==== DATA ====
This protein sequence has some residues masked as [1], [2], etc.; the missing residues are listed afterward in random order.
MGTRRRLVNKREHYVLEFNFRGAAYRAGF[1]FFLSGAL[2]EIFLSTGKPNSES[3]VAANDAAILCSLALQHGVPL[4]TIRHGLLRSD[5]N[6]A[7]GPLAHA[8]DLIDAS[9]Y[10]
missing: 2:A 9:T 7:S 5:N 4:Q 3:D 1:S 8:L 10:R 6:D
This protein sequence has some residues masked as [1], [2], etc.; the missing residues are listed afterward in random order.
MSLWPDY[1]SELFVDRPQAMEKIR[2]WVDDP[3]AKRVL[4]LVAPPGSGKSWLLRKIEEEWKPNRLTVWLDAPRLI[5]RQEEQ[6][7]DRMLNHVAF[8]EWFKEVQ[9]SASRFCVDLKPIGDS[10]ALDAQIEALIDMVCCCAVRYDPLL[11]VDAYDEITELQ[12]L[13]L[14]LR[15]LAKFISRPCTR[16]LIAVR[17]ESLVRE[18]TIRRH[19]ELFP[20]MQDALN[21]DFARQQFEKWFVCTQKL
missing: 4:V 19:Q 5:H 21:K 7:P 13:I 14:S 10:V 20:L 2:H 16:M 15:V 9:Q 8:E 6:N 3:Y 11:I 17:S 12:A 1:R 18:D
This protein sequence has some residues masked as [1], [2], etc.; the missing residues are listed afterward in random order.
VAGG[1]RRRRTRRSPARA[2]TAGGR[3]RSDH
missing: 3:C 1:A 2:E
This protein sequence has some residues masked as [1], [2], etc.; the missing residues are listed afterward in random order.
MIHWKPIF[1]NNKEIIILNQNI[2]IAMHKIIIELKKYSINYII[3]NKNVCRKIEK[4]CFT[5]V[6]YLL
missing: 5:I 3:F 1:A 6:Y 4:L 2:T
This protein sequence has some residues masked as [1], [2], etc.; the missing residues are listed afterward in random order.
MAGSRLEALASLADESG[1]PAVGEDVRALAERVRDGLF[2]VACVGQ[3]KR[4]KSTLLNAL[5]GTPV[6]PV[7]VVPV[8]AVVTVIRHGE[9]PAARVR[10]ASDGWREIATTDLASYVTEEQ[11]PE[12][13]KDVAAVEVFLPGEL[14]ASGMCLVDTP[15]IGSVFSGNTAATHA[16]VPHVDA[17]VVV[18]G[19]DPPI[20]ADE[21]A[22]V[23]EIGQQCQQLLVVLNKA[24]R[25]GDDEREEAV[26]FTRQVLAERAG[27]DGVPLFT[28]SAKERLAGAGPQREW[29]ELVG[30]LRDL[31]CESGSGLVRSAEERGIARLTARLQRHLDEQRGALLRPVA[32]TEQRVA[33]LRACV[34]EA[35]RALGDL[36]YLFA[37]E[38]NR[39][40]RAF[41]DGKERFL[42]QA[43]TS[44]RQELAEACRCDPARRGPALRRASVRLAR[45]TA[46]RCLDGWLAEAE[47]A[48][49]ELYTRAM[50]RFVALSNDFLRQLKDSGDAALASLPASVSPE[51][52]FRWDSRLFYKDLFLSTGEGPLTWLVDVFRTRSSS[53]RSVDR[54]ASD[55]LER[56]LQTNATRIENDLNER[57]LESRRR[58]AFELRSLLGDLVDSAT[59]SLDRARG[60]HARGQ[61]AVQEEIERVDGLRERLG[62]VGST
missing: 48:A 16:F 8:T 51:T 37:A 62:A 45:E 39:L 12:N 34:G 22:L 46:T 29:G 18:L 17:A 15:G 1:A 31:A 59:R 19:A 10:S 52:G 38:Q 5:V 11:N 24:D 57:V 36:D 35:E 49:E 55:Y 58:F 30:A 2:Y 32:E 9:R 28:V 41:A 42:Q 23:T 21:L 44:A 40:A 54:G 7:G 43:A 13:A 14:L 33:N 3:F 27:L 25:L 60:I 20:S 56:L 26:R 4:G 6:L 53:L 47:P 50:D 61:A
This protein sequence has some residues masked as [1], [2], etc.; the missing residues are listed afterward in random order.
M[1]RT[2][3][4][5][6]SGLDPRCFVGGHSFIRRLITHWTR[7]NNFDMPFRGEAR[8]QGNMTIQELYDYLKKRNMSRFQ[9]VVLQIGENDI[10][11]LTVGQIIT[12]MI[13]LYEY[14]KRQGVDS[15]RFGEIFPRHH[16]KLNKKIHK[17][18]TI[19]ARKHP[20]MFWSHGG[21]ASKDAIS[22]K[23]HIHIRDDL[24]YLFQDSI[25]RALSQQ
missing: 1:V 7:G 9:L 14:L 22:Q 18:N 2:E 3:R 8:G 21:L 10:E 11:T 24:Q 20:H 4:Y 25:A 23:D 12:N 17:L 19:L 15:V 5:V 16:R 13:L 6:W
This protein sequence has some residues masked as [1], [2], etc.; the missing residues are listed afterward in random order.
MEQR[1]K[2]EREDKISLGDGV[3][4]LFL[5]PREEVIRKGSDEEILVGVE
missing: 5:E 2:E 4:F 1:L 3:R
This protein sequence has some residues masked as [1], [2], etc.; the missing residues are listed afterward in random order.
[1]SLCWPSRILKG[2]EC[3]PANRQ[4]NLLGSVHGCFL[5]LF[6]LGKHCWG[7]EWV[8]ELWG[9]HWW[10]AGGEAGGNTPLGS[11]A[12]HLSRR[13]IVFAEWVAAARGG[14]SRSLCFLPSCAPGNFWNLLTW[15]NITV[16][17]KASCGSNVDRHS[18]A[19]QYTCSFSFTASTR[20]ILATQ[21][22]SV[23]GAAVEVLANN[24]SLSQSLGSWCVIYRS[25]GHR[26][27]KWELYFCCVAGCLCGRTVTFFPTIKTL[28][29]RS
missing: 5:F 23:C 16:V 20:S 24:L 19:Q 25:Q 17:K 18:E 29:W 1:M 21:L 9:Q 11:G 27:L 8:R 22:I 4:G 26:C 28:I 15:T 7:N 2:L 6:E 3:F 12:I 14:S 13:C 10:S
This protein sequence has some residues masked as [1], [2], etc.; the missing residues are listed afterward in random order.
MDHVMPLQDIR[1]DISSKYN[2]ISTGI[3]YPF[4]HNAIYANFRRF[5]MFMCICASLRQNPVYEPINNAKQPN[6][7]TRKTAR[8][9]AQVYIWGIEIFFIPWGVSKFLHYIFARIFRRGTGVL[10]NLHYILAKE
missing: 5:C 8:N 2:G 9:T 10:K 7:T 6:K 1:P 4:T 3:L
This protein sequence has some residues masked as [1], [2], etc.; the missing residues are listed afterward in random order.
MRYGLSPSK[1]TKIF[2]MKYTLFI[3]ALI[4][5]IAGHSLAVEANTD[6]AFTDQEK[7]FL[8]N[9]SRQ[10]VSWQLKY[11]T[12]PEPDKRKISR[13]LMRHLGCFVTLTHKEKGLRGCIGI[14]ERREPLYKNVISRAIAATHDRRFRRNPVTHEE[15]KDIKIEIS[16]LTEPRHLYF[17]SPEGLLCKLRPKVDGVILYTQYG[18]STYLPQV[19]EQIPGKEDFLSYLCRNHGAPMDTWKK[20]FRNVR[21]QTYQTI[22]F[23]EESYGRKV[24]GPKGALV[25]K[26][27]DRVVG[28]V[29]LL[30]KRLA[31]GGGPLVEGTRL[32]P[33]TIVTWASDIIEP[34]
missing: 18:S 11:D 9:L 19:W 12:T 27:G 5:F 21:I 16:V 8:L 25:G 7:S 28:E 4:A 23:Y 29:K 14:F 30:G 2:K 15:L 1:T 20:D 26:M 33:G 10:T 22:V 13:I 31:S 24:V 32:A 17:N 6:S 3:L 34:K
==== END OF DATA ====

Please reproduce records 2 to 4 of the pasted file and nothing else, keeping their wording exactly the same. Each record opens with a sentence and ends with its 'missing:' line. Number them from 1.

This protein sequence has some residues masked as [1], [2], etc.; the missing residues are listed afterward in random order.
MSLWPDY[1]SELFVDRPQAMEKIR[2]WVDDP[3]AKRVL[4]LVAPPGSGKSWLLRKIEEEWKPNRLTVWLDAPRLI[5]RQEEQ[6][7]DRMLNHVAF[8]EWFKEVQ[9]SASRFCVDLKPIGDS[10]ALDAQIEALIDMVCCCAVRYDPLL[11]VDAYDEITELQ[12]L[13]L[14]LR[15]LAKFISRPCTR[16]LIAVR[17]ESLVRE[18]TIRRH[19]ELFP[20]MQDALN[21]DFARQQFEKWFVCTQKL
missing: 4:V 19:Q 5:H 21:K 7:P 13:I 14:S 10:V 20:L 2:H 16:M 15:V 9:Q 8:E 6:N 3:Y 11:I 17:S 12:A 1:R 18:D
This protein sequence has some residues masked as [1], [2], etc.; the missing residues are listed afterward in random order.
VAGG[1]RRRRTRRSPARA[2]TAGGR[3]RSDH
missing: 3:C 1:A 2:E
This protein sequence has some residues masked as [1], [2], etc.; the missing residues are listed afterward in random order.
MIHWKPIF[1]NNKEIIILNQNI[2]IAMHKIIIELKKYSINYII[3]NKNVCRKIEK[4]CFT[5]V[6]YLL
missing: 5:I 3:F 1:A 6:Y 4:L 2:T